1. The San Francisco Chronicle:
After the hour-long meeting, the Latino leaders pronounced themselves pleased, saying they had gotten the president's pledge that he would move forward with a plan for "comprehensive immigration reform" this year. Caucus chair Nydia Velazquez of New York had this to say: "The President made clear to us that he is a man of his word. He clearly understands the consequences of a broken immigration system. We believe that under his leadership we can finally provide some dignity to the thousands of families that are living in the shadows and in fear."
Pro-immigrant Democratic strategists were also calling the confab a success. "It's an exciting day," said Simon Rosenberg of NDN. And given the magnitude of Obama's other legislative challenges, he predicted: "The White House is going to realize that passing comprehensive immigration reform is one of the easier things he can do this year."
2. Major Mexican Publication, El Excelsior:"Immigration Reform Takes on Greater Importance." This piece reports that President Obama has set immigration reform as a "national priority," and quotes Simon's political outlook on issue (translation): Democrats promised passage of CIR this year, and it is an issue that could help them secure the electoral gains achieved in 2008 among Hispanics, while Republicans need this issue to sue for peace with the Hispanic community; "oppose CIR this year, and watch your chance to win national elections again evaporate for a generation or more," said Simon.
As Andres pointed out, the President continued to outline his position at a townhall in Costa Mesa:
"We are a nation of immigrants, number one. Number two, we do have to have control of our borders. Number three, that people who have been here for a long time and put down roots here have to have some mechanism over time to get out of the shadows, because if they stay in the shadows, in the underground economy, then they are oftentimes pitted against American workers. Since they can't join a union, they can't complain about minimum wages, et cetera, they end up being abused, and that depresses the wages of everybody, all Americans."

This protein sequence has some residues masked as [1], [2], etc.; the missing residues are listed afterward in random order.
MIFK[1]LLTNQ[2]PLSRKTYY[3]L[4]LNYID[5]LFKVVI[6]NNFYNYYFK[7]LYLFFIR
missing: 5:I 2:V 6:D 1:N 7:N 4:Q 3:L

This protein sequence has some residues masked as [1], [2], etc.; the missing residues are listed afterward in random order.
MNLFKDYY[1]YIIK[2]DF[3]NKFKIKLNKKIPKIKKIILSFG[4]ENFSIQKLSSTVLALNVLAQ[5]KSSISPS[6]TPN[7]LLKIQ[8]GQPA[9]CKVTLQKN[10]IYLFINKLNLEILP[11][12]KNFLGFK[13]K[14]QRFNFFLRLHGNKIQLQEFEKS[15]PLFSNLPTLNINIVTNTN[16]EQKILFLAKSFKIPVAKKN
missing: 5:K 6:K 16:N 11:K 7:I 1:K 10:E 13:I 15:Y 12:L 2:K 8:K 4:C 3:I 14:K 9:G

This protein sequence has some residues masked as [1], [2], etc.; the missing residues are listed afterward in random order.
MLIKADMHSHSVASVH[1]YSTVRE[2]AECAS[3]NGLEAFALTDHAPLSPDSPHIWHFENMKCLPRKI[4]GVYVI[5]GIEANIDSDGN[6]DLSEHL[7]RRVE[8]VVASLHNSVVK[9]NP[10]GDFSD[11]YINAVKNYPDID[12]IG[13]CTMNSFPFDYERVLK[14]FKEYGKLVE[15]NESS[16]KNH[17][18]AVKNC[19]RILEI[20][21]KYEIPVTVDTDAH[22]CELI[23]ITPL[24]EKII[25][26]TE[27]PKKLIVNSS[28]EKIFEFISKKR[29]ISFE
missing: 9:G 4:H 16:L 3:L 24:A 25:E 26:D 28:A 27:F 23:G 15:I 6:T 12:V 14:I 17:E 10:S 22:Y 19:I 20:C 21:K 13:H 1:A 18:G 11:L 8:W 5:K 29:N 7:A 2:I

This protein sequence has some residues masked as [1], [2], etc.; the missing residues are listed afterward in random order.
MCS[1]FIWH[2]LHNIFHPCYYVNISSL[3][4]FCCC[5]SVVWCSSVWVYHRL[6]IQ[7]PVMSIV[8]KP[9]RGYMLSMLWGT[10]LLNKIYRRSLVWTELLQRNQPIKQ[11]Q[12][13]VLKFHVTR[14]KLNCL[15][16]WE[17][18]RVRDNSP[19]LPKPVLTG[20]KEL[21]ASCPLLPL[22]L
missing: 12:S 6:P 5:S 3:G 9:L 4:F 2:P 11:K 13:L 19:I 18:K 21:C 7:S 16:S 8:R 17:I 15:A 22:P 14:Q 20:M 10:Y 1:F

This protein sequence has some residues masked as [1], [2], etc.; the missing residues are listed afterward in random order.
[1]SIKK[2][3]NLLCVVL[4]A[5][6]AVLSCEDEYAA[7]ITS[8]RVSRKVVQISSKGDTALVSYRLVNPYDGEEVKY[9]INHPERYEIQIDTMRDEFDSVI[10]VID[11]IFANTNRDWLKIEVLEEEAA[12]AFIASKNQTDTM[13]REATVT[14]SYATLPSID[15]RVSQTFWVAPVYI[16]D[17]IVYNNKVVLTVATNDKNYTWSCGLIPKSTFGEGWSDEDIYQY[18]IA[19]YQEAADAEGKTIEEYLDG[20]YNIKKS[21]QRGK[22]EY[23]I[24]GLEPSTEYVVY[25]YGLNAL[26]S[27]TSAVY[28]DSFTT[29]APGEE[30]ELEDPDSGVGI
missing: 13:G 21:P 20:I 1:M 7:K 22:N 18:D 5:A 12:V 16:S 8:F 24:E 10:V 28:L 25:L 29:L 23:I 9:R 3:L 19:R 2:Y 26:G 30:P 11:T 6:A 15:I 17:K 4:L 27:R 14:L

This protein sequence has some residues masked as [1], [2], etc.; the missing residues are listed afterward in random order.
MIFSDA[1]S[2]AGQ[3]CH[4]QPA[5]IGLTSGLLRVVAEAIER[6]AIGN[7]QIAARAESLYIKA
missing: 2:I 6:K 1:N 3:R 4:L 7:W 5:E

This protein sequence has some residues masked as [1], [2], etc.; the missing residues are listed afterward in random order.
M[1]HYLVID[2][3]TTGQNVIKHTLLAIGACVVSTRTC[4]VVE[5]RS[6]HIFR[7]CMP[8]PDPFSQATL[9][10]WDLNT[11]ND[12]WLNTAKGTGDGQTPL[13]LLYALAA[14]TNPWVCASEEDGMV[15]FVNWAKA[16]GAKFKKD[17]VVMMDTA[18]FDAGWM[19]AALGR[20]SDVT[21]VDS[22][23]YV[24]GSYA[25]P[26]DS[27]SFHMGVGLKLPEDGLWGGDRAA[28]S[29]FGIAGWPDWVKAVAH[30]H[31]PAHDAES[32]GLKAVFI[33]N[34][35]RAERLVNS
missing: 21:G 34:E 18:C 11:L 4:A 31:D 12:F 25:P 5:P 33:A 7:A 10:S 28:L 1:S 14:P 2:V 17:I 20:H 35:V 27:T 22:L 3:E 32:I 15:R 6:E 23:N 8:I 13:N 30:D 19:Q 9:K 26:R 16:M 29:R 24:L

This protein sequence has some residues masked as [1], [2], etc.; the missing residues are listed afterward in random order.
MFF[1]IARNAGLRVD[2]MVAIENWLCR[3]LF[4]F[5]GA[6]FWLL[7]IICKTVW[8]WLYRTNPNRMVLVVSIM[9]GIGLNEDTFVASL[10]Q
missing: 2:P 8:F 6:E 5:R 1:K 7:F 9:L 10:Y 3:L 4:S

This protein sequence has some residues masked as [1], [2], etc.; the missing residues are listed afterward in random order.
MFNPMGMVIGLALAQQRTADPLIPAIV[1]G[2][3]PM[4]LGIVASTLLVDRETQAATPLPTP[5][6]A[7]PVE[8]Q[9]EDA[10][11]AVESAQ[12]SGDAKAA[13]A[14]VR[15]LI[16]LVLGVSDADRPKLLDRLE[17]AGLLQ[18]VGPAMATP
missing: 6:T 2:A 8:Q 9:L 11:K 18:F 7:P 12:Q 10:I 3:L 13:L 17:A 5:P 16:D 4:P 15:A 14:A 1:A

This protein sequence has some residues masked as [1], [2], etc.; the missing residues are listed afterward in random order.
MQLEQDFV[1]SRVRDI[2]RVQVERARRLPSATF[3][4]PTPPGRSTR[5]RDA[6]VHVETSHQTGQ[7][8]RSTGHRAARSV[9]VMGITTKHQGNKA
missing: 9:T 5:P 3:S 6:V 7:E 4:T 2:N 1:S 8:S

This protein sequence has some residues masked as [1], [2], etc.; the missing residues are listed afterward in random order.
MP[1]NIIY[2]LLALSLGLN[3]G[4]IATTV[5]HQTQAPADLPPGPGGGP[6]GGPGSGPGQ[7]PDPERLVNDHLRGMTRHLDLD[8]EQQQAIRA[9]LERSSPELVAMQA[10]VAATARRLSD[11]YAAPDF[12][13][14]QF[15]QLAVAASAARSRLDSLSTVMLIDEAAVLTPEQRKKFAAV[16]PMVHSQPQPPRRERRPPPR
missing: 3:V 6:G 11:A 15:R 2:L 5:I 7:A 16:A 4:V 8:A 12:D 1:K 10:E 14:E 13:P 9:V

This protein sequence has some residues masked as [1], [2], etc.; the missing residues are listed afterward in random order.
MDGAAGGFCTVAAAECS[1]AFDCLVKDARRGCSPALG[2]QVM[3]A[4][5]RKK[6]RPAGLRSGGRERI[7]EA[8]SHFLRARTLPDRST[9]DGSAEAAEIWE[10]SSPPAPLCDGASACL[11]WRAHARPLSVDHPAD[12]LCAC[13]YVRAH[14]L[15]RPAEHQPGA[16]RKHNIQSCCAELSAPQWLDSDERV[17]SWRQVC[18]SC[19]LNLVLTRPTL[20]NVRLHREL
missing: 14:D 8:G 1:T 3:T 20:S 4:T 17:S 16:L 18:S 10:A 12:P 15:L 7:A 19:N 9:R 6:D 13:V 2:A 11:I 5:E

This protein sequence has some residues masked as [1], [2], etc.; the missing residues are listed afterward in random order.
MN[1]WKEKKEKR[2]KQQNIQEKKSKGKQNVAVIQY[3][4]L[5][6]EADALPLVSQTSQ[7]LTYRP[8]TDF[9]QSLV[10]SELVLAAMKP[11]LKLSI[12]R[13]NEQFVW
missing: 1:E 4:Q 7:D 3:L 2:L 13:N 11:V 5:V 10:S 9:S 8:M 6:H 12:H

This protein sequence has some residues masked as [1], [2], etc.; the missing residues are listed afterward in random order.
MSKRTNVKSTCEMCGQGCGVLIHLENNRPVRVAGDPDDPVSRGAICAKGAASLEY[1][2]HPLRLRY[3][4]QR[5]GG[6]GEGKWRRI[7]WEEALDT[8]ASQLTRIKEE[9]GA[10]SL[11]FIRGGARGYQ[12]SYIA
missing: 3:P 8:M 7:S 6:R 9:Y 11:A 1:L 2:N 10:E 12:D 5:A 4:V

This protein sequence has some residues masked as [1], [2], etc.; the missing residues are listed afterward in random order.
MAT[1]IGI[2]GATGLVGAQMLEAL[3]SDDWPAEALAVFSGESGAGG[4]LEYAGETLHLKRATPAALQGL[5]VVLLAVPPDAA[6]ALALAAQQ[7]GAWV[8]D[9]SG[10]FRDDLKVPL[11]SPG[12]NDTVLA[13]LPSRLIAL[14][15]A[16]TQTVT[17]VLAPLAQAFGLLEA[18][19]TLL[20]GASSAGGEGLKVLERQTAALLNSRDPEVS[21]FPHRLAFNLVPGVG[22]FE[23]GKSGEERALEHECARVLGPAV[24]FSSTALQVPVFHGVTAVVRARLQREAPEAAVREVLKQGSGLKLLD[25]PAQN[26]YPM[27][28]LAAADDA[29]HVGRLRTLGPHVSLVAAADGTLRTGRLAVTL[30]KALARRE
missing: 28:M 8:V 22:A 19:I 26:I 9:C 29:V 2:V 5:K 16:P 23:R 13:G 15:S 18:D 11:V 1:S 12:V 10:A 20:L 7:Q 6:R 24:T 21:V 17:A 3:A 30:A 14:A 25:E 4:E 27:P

Importantly, the President also announced that he will be visiting Mexico to discuss this and other issues with President Calderon.
II. Immigration and Public Opinion - As Kos discussed a recent statement by Congressman Steve King - "the overwhelming majority of Americans who support enforcement of our immigration laws, border security and no amnesty for illegal immigrants" - he lays out all the evidence, including NDN polling, that disproves such a statement, and reiterates: Immigration Bashing Isn't the American Mainstream.
III. Would You Stop a Hate Crime In Progress? - This hidden camera experiment found that most would NOT intervene. What would you do?
IV. In Case You Missed It - Sheriff Arpaio appeared on Al Punto yesterday - the Univision Sunday morning political program. On the recent DOJ investigation and Congressional hearings to investigate his methods, he does not fear criticism. He feels Chairman Conyers, "...only reads the New York Times editorials..." and doesn't know what it's like to be sheriff. When challenged by Jorge Ramos on the increase in crime in Maricopa County despite his "tough" enforcement efforts, and the increasing number of pending criminal cases, he argues crime has actually dropped, and that he has support of Hispanics in Arizona.
As highlighted by KOS, Roll Call, and The Hill, the Congressional Hispanic Caucus will meet tomorrow with President Barack Obama. Immigration reform is expected to be one of - if not the - issues of top priority discussed.